Questions You Should Ask of a Recruiter Who Calls You About a Job?

Stand Out Recruiter
  • What company are they recruiting for? (If you’ve already applied directly to that same company, they would usually not be able to represent you there.) Find out everything the recruiter knows about that company. If they cannot tell you the name of the company, ask why. (If it’s truly a “confidential” search, OK … but more often than not it’s a trust issue, and failure to identify the client could be a red flag for a job-seeker.)
  • What are the job requirements? Ask them to send you a job description. Help the recruiter see how you fit those requirements, if you do. Be honest about any requirements that you really don’t have.
  • What is the salary range defined for the position? You should be honest and up front about your own salary history and the salary range you would accept going forward. If your salary history and expectations do not match the job’s defined range (or seem unrealistic) most recruiters will not consider it a match worth pursuing. Like it or not, it’s a primary factor recruiters use to decide who they’ll represent to their clients. [fusion_builder_container hundred_percent=”yes” overflow=”visible”][fusion_builder_row][fusion_builder_column type=”1_1″ background_position=”left top” background_color=”” border_size=”” border_color=”” border_style=”solid” spacing=”yes” background_image=”” background_repeat=”no-repeat” padding=”” margin_top=”0px” margin_bottom=”0px” class=”” id=”” animation_type=”” animation_speed=”0.3″ animation_direction=”left” hide_on_mobile=”no” center_content=”no” min_height=”none”][Read “Answering the Dreaded Salary Question” for more info on how to deal with this issue when working with recruiters.]
  • What is the history of this position? (New or replacement … and if the latter, what happened to the person who left?)
  • Who is the hiring manager, and how well does the recruiter know that person? What is their management style? What is the company culture like? Can you get any inside intelligence?
  • How many other candidates is this recruiter representing to this job? Are there other agencies that are also sending candidates, or is this an “exclusive?”
    What is the client’s hiring timetable? What steps are there – how many phone interviews and in-person interviews will there be, and with whom? When do they want someone to start? How long has this position been open? How high is their degree of “urgency” to full it?
  • What is the next step? Will the recruiter definitely be sending your information to the client – and if so, when? How soon should you expect to hear back from the recruiter?

The best recruiters should be able to answer almost all of these questions and more. If they can’t answer those basic questions … then they probably don’t know their clients very well, and I would question whether or not you want them to represent you. Good recruiters will also be able to help you tweak your résumé to better fit the job specs, prep and coach you on how to successfully interview using their insider knowledge of the company and the decision-makers, and they will help you negotiate the best salary if and when an offer comes. Good recruiters will also follow through with things they say they will do, and will be good about keeping you informed with updates and progress reports. Expect good communication … and beware of anyone who suddenly stops returning your calls or emails — that’s a telltale sign of unprofessionalism that is certainly not limited to recruiters!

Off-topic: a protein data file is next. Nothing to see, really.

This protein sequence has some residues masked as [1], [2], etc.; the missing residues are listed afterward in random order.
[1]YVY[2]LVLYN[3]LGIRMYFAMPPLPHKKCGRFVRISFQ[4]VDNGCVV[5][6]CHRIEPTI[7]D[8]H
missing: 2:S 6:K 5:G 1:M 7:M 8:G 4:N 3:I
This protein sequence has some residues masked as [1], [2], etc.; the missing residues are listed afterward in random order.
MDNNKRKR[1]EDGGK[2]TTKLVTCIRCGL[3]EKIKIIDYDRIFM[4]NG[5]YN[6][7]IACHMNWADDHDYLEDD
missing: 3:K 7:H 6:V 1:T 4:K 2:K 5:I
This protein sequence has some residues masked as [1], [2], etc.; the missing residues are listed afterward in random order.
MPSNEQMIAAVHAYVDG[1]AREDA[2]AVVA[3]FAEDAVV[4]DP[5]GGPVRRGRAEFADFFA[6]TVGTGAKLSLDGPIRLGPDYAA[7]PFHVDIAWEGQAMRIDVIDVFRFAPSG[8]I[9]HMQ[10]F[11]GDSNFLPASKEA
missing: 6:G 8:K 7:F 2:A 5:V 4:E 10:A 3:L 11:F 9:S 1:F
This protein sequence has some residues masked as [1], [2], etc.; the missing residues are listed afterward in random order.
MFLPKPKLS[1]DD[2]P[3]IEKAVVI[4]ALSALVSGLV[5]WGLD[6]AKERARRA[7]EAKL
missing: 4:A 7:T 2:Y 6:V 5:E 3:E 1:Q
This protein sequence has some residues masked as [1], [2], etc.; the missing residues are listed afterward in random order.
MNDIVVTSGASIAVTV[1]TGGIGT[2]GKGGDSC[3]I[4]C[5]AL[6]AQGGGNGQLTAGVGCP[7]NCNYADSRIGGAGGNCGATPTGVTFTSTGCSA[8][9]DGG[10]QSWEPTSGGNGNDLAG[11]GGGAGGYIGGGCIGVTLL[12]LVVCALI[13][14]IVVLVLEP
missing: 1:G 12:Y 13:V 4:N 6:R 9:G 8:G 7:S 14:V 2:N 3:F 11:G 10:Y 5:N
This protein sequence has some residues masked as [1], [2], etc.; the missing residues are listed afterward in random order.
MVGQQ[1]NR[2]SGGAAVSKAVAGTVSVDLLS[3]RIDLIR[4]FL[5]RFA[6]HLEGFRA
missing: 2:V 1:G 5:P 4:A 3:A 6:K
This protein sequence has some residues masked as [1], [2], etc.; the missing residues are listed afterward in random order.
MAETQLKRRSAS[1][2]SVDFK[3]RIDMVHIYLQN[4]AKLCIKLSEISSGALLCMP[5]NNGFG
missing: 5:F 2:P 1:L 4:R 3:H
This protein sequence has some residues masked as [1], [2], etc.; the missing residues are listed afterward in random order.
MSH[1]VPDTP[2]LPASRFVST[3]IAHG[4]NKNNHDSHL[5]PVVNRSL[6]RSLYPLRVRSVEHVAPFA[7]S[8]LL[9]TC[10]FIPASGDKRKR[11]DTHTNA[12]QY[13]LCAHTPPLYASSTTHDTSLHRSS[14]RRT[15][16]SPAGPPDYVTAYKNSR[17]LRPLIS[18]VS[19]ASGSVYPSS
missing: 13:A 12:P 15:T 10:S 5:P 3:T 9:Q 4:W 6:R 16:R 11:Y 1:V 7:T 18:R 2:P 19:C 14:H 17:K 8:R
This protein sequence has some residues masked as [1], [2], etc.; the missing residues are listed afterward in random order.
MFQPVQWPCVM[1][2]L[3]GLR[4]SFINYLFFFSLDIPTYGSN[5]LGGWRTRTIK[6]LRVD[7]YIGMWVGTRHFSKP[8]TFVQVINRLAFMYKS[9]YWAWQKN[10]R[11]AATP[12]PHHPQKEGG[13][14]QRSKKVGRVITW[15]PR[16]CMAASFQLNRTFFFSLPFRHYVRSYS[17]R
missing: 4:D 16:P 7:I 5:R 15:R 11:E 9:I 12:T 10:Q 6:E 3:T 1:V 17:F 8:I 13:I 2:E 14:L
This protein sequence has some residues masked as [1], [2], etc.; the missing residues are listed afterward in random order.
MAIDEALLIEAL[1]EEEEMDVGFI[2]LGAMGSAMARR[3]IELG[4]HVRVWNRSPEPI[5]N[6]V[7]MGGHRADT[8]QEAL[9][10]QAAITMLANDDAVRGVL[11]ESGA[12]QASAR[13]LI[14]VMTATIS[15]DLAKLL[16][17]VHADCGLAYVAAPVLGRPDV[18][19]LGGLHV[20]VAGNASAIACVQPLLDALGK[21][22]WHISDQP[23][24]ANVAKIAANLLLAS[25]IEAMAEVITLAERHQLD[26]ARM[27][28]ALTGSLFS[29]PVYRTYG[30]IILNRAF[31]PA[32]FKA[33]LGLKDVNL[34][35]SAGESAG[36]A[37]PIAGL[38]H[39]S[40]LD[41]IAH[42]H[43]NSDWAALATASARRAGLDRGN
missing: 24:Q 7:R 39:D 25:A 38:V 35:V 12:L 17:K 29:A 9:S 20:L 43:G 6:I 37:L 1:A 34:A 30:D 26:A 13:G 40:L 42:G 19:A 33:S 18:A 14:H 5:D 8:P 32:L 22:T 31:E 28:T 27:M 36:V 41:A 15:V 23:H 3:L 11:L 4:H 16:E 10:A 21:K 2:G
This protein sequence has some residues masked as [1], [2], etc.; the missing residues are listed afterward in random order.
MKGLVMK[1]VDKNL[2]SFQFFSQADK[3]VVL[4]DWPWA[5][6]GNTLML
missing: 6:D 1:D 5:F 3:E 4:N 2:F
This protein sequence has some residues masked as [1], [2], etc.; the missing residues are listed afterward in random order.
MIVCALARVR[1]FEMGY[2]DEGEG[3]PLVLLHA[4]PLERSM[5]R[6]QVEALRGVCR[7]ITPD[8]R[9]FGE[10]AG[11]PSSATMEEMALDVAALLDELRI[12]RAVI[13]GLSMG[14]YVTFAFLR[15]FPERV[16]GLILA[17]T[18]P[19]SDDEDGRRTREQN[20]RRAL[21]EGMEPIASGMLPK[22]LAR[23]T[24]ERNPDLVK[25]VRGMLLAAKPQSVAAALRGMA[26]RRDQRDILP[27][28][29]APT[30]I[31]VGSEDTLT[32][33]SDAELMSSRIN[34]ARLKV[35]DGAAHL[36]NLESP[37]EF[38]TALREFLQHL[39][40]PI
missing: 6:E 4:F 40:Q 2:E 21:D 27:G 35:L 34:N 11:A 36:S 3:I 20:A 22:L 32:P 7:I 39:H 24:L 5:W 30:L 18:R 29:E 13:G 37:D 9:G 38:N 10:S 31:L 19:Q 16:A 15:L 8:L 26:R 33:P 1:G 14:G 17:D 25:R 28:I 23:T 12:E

Also, always verify that the recruiter will never submit your résumé to any companies or jobs without your knowledge and approval. Believe it or not, that happens quite frequently. I’ve recruited many candidates over the years who swore they never even heard of my client company, only to find out later that the company had already received that person’s résumé from another recruiter! Not only did that make me look stupid, but more importantly it ruined that candidate’s chances of getting the job – most companies will automatically eliminate any candidate who is submitted from multiple sources. They don’t want to get into the middle of a turf war.

Courtesy https://michaelspiro.wordpress.com/

So well written I wouldn’t change a word. Thanks Michael.

It is so disheartening when you are working on roles to hear that so many candidates have been covered by an agency whom they can’t remember their name, they have no details about the job, team, company or culture. These candidates really need to take control of their own brand and ensure that they work with reputable Recruitment Agents who present their brand professionally in the market. And to the companies out there that may not even know this is going on, please do some due diligence on your agencies. Are you enabling your recruitment suppliers to become true partners; and a compelling voice in the market for your brand.[/fusion_builder_column][/fusion_builder_row][/fusion_builder_container]